Multiservice Director Eases Storage Climb

The UltraNet Multi-Service Director family from Computer Network Technology ranges from branch-office models to ones that scale up to 512 ports for large enterprises and service providers.

Paving the way toward helping customers consolidate maturing SAN (storage area network) environments in conjunction with tiered storage adoption, Computer Network Technology Corp. on Monday introduced its UltraNet Multi-Service Director.

Individual model offerings for the new UltraNet Multi-Service Director (UMD) family will range from the UMD-2, for branch and remote offices; to UMD-7, for midsize businesses and small data centers; to UMD-16, supporting up to 256 nonblocking ports of Fibre Connection (FICON) and/or Fibre Channel.

Rounding out the product set is UMD-32, which scales up to 512 ports for large enterprises and service providers, said Doug Ingraham, senior director of SAN switching at Minneapolis-based Computer Network Technology (CNT).

Model 16 of UMD, featuring new interface blades for Fibre Channel, FICON and Enterprise Manager, will be available in August. Next up, UMD-2 is set for release in the first half of 2005 and will include WAN (wide area network), 10GB Fibre Channel, and Storage Services support.

Set for the second half of 2005, model 7 will be equipped with blades for iSCSI and 4 Gbits. On the horizon for early 2006, UMD-32 is set to support 10GbE, according to CNT officials.

By offering a flexible upgrade path that can climb from 1 Gbps to 2 Gbps to 4 Gbps to 10 Gbps, CNTs UMD platform is designed to connect multiple SAN islands into a centralized management framework capable of bolting on a variety of extension services.

These services include virtualization, protocol support for iSCSI, FICON, FCIP, security, and CNTs WAN and MAN (metropolitan area network) connectivity. UMD features active-active load sharing and fail-over, reporting, diagnostics and hot-swap functionality.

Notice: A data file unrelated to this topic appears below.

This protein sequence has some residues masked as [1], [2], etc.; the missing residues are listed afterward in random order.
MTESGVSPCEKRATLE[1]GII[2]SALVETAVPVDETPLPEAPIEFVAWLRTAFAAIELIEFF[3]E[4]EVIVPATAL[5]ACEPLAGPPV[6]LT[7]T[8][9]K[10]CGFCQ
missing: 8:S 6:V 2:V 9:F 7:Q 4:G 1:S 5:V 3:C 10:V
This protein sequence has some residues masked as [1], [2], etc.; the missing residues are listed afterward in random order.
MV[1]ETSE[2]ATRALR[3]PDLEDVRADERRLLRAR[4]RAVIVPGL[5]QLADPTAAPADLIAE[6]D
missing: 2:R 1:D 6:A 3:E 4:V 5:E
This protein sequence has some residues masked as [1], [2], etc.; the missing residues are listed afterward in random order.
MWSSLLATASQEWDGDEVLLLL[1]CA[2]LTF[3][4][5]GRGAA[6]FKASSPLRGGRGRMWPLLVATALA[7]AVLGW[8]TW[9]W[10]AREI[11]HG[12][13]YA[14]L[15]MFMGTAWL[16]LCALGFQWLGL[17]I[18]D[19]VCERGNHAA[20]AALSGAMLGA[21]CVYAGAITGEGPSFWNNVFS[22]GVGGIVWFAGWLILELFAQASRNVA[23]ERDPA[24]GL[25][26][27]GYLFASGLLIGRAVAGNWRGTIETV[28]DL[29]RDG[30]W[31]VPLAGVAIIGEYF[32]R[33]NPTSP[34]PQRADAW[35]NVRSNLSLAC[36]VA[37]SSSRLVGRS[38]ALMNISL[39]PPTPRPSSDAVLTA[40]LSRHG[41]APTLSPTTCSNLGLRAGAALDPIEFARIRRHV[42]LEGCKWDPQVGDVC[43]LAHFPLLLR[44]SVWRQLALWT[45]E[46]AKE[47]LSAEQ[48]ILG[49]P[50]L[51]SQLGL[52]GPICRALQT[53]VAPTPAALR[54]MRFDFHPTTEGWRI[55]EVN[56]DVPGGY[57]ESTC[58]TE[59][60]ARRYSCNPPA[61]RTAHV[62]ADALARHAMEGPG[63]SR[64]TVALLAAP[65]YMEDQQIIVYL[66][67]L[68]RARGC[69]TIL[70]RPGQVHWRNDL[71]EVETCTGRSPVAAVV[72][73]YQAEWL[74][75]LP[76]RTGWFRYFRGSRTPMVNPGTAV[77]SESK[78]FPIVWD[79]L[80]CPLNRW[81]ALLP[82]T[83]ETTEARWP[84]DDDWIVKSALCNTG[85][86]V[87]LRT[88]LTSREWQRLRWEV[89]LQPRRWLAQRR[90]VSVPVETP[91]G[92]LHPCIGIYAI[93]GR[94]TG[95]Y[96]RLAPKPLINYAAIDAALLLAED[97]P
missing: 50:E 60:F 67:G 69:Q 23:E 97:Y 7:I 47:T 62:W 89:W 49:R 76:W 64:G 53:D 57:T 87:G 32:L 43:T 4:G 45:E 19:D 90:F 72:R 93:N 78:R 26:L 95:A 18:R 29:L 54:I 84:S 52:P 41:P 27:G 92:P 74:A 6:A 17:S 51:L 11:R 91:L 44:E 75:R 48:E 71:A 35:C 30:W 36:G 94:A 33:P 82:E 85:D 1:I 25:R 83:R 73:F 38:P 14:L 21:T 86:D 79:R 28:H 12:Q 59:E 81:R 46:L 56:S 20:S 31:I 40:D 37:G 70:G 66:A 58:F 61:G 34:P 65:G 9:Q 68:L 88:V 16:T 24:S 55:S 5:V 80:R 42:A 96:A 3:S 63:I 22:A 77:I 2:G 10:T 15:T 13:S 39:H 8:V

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"SANs are growing up. Customers cant predict when there are peak loads and where theyre going to come from, or the impact [on performance] as they change computing or storage infrastructure," Ingraham said. "Because of the ability to add different service blades, customers can change the personality of the director as they evolve their storage networks."

Customer demand for multiple protocol services via a new blade that easily slides into a chassis will be fueled in the next 12 to 18 months by various hardware and software consolidation projects that reduce infrastructure cost and complexity, said Stephanie Balaouras, senior analyst at Boston-based Yankee Group.

"I think people have been putting off major buying decisions and major upgrades to [storage] infrastructure for a few years. You can only put off necessary upgrades for so long [before] youre ready for advanced services," Balaouras said. "CNT is in a good position when customers do become more sophisticated and are ready to take the next step."

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